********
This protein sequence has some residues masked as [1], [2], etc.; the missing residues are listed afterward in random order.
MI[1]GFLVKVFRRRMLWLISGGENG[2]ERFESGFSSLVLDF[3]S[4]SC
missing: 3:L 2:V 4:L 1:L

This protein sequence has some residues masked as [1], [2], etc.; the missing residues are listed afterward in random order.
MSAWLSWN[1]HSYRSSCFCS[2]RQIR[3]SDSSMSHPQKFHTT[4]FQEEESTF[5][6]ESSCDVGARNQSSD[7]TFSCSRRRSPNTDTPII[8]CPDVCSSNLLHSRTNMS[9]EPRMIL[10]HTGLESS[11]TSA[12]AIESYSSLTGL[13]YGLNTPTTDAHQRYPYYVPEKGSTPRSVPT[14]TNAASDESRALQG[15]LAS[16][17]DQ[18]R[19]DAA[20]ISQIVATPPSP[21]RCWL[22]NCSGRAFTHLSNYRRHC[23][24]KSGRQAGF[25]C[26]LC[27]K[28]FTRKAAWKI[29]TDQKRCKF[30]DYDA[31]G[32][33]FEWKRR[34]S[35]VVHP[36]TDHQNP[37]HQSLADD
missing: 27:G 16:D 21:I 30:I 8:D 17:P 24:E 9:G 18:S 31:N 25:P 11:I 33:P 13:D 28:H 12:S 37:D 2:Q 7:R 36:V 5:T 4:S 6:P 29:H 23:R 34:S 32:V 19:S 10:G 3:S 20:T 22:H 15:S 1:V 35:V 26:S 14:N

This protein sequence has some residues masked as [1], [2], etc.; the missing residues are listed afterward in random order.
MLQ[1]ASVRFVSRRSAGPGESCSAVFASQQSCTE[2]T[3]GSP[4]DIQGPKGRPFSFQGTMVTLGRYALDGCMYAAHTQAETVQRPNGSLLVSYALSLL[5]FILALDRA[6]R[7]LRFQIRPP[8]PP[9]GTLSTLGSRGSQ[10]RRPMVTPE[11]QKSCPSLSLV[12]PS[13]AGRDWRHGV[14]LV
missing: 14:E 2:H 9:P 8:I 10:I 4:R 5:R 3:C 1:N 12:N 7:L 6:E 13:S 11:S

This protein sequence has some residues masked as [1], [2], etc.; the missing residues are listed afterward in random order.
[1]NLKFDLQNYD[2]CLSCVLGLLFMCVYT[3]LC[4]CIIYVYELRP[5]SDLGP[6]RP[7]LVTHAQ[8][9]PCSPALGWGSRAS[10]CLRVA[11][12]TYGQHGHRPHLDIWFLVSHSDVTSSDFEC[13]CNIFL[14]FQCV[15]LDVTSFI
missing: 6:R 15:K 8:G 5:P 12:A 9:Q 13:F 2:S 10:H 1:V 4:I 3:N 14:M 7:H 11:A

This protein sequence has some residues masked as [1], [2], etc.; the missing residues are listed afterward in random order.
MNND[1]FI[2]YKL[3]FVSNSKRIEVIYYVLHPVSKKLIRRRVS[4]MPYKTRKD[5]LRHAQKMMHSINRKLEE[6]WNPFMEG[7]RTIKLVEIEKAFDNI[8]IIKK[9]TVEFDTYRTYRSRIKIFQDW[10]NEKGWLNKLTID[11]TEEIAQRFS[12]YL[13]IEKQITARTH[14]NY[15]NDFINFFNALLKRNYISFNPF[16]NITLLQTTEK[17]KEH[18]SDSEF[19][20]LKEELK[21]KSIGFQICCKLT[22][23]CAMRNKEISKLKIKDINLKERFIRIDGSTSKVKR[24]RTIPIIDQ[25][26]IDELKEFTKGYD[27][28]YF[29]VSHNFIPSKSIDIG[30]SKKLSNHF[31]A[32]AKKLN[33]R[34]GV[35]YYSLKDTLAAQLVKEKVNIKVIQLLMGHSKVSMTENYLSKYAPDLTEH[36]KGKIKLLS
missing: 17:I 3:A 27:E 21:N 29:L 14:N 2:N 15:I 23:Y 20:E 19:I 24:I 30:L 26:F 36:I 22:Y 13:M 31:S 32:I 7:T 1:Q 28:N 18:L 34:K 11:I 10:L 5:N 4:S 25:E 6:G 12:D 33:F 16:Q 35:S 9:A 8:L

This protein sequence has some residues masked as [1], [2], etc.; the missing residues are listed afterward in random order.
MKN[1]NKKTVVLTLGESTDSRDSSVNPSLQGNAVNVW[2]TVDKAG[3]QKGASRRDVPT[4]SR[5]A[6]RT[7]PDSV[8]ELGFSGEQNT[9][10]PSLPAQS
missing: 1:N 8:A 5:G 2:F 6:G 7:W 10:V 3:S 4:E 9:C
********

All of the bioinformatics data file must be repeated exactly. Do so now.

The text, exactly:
This protein sequence has some residues masked as [1], [2], etc.; the missing residues are listed afterward in random order.
MI[1]GFLVKVFRRRMLWLISGGENG[2]ERFESGFSSLVLDF[3]S[4]SC
missing: 3:L 2:V 4:L 1:L

This protein sequence has some residues masked as [1], [2], etc.; the missing residues are listed afterward in random order.
MSAWLSWN[1]HSYRSSCFCS[2]RQIR[3]SDSSMSHPQKFHTT[4]FQEEESTF[5][6]ESSCDVGARNQSSD[7]TFSCSRRRSPNTDTPII[8]CPDVCSSNLLHSRTNMS[9]EPRMIL[10]HTGLESS[11]TSA[12]AIESYSSLTGL[13]YGLNTPTTDAHQRYPYYVPEKGSTPRSVPT[14]TNAASDESRALQG[15]LAS[16][17]DQ[18]R[19]DAA[20]ISQIVATPPSP[21]RCWL[22]NCSGRAFTHLSNYRRHC[23][24]KSGRQAGF[25]C[26]LC[27]K[28]FTRKAAWKI[29]TDQKRCKF[30]DYDA[31]G[32][33]FEWKRR[34]S[35]VVHP[36]TDHQNP[37]HQSLADD
missing: 27:G 16:D 21:I 30:I 8:D 17:P 24:E 9:G 18:S 31:N 25:P 11:I 33:P 13:D 28:H 12:S 37:D 2:Q 7:R 36:V 5:T 4:S 6:P 29:H 23:R 34:S 32:V 19:S 10:G 3:S 20:T 22:H 15:S 1:V 35:V 26:S 14:N

This protein sequence has some residues masked as [1], [2], etc.; the missing residues are listed afterward in random order.
MLQ[1]ASVRFVSRRSAGPGESCSAVFASQQSCTE[2]T[3]GSP[4]DIQGPKGRPFSFQGTMVTLGRYALDGCMYAAHTQAETVQRPNGSLLVSYALSLL[5]FILALDRA[6]R[7]LRFQIRPP[8]PP[9]GTLSTLGSRGSQ[10]RRPMVTPE[11]QKSCPSLSLV[12]PS[13]AGRDWRHGV[14]LV
missing: 14:E 2:H 9:P 8:I 10:I 4:R 5:R 3:C 1:N 12:N 7:L 6:E 13:S 11:S

This protein sequence has some residues masked as [1], [2], etc.; the missing residues are listed afterward in random order.
[1]NLKFDLQNYD[2]CLSCVLGLLFMCVYT[3]LC[4]CIIYVYELRP[5]SDLGP[6]RP[7]LVTHAQ[8][9]PCSPALGWGSRAS[10]CLRVA[11][12]TYGQHGHRPHLDIWFLVSHSDVTSSDFEC[13]CNIFL[14]FQCV[15]LDVTSFI
missing: 6:R 15:K 8:G 5:P 12:A 9:Q 13:F 2:S 10:H 1:V 4:I 3:N 14:M 7:H 11:A

This protein sequence has some residues masked as [1], [2], etc.; the missing residues are listed afterward in random order.
MNND[1]FI[2]YKL[3]FVSNSKRIEVIYYVLHPVSKKLIRRRVS[4]MPYKTRKD[5]LRHAQKMMHSINRKLEE[6]WNPFMEG[7]RTIKLVEIEKAFDNI[8]IIKK[9]TVEFDTYRTYRSRIKIFQDW[10]NEKGWLNKLTID[11]TEEIAQRFS[12]YL[13]IEKQITARTH[14]NY[15]NDFINFFNALLKRNYISFNPF[16]NITLLQTTEK[17]KEH[18]SDSEF[19][20]LKEELK[21]KSIGFQICCKLT[22][23]CAMRNKEISKLKIKDINLKERFIRIDGSTSKVKR[24]RTIPIIDQ[25][26]IDELKEFTKGYD[27][28]YF[29]VSHNFIPSKSIDIG[30]SKKLSNHF[31]A[32]AKKLN[33]R[34]GV[35]YYSLKDTLAAQLVKEKVNIKVIQLLMGHSKVSMTENYLSKYAPDLTEH[36]KGKIKLLS
missing: 17:I 3:A 27:E 21:N 29:L 14:N 2:N 15:I 23:Y 20:E 19:I 24:I 30:L 26:F 36:I 22:Y 13:M 31:S 32:I 7:T 1:Q 28:N 18:L 34:K 11:I 10:L 5:N 4:S 25:E 6:G 12:D 33:F 16:Q 35:S 9:A 8:L

This protein sequence has some residues masked as [1], [2], etc.; the missing residues are listed afterward in random order.
MKN[1]NKKTVVLTLGESTDSRDSSVNPSLQGNAVNVW[2]TVDKAG[3]QKGASRRDVPT[4]SR[5]A[6]RT[7]PDSV[8]ELGFSGEQNT[9][10]PSLPAQS
missing: 1:N 8:A 5:G 2:F 6:G 7:W 10:V 3:S 4:E 9:C